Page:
Far from Home is an occasional series in which we document a year in the life of international students at Penn State Behrend.
By Steve Orbanek
Marketing Communications Specialist, Penn State Behrend
Moustafa Elhadary did not know much about Penn State when he arrived in the United States for the first time this summer. Everything from the weather to American college coursework was uncharted territory.
But he knew about one of the school’s greatest traditions, and he knew he wanted to be part of it.
“There were a lot of things I wanted to do this year, and going to a football game was one of them,” says Elhadary, a first-year computer engineering major at Penn State Erie, The Behrend College. “It’s been on my bucket list for quite some time. I mean, it’s Penn State.”
He got his wish on Nov. 1, when he and friends took a bus from Penn State Behrend to University Park to watch the Nittany Lions’ game against the University of Maryland.
In Dubai, Elhadary’s home since 2007, American football is all but a myth. Fùtbol, better known as soccer in the U.S., is the most popular game there, and everyone is encouraged to participate and follow the sport. For Elhadary, football was a welcomed change.
From the moment he entered Beaver Stadium, Elhadary was overwhelmed by the sheer spectacle of a football Saturday at Penn State.
“I was really impressed by the number of people there. There were just tons of people,” he says.
He was further astounded once the game began. First downs, turnovers, illegal procedures — all of it was entirely new for Elhadary.
“At first, I had no idea what was going on,” he says. “I didn’t even know if we were winning or losing, so I just followed my friends’ lead.”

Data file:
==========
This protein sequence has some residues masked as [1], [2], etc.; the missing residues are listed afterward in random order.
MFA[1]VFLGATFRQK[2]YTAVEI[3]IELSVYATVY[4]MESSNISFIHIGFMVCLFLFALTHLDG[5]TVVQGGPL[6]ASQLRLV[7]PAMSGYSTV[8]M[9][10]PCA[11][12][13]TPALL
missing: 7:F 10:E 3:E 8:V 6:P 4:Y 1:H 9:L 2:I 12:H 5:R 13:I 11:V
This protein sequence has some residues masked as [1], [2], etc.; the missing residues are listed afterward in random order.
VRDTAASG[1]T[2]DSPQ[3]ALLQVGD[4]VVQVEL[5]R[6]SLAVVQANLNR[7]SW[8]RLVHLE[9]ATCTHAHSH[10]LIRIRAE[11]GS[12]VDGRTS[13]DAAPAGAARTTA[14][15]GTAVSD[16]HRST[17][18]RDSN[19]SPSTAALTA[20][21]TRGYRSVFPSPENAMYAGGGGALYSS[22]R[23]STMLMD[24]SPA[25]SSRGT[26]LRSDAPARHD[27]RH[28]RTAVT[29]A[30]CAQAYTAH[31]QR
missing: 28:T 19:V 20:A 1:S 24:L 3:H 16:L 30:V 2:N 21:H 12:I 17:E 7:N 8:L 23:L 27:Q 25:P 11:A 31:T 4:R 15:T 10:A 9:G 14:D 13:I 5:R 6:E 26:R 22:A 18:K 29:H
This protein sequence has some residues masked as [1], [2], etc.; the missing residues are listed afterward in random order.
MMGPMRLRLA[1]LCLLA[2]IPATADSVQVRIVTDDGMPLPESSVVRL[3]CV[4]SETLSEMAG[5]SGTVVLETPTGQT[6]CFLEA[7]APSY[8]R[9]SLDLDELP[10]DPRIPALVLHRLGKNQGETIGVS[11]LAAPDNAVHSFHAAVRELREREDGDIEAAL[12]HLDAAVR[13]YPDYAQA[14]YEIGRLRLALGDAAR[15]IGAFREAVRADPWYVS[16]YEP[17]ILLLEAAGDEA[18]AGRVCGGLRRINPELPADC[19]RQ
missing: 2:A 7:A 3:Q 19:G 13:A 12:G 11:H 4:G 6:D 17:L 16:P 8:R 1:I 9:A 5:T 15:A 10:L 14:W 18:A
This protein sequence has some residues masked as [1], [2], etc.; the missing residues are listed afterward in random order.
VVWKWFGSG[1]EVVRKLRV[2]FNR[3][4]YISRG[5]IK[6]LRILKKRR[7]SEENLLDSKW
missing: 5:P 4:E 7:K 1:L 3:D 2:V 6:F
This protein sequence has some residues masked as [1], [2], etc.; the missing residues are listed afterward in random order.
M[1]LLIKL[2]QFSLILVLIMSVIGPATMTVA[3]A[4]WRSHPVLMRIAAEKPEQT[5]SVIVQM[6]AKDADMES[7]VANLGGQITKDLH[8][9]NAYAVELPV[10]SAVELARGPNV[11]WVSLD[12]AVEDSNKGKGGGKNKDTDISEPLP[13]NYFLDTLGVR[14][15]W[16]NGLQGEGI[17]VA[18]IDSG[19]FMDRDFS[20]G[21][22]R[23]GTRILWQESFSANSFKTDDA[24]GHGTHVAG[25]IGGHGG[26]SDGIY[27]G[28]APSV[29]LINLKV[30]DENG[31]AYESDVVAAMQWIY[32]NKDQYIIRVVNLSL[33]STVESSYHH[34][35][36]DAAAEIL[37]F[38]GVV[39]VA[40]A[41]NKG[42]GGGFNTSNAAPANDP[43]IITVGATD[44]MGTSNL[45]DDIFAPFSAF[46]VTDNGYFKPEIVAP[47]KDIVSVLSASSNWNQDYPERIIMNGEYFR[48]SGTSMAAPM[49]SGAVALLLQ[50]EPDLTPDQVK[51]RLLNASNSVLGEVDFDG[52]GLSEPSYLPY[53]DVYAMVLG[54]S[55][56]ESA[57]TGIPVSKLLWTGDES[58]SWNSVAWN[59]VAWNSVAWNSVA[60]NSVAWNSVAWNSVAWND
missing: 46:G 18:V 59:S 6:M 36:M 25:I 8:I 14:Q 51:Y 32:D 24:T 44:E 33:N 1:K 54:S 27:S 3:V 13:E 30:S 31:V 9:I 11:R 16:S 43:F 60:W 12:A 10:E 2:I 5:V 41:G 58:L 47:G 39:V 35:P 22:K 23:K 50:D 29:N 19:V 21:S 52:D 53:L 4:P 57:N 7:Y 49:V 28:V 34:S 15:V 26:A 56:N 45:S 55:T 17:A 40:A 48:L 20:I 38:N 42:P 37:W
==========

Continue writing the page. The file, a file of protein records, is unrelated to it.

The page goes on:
As the game continued, things became clearer. With each ensuing cheer and boo, Elhadary began to feel as if he was a part of something.
This synergy was especially evident with 3:18 left in the third quarter when Christian Hackenberg threw an eight-yard touchdown to Jesse James to give Penn State a 16-7 lead. Elhadary says it was even more noticeable after Maryland took the lead with less than a minute left in the game.
“It was almost as if everyone in the stadium had the exact same thought inside their heads,” he says. “They were angry at times. Then they were really happy at other times.”
Elhadary says he was upset that Penn State lost 20-19, but he was happy he was there to see it.
His football knowledge remains a work in progress for him, but he’s committed to educating himself; he’s already planning on attending the Michigan State Blue Out game on Nov. 29.
He has also learned one of the favorite pastimes for football fans: trash talking.
“One of my friends from back home actually goes to Maryland, and I haven’t talked to him since the game,” Elhadary says. “He can talk trash to me now. That’s why I haven’t talked to him.”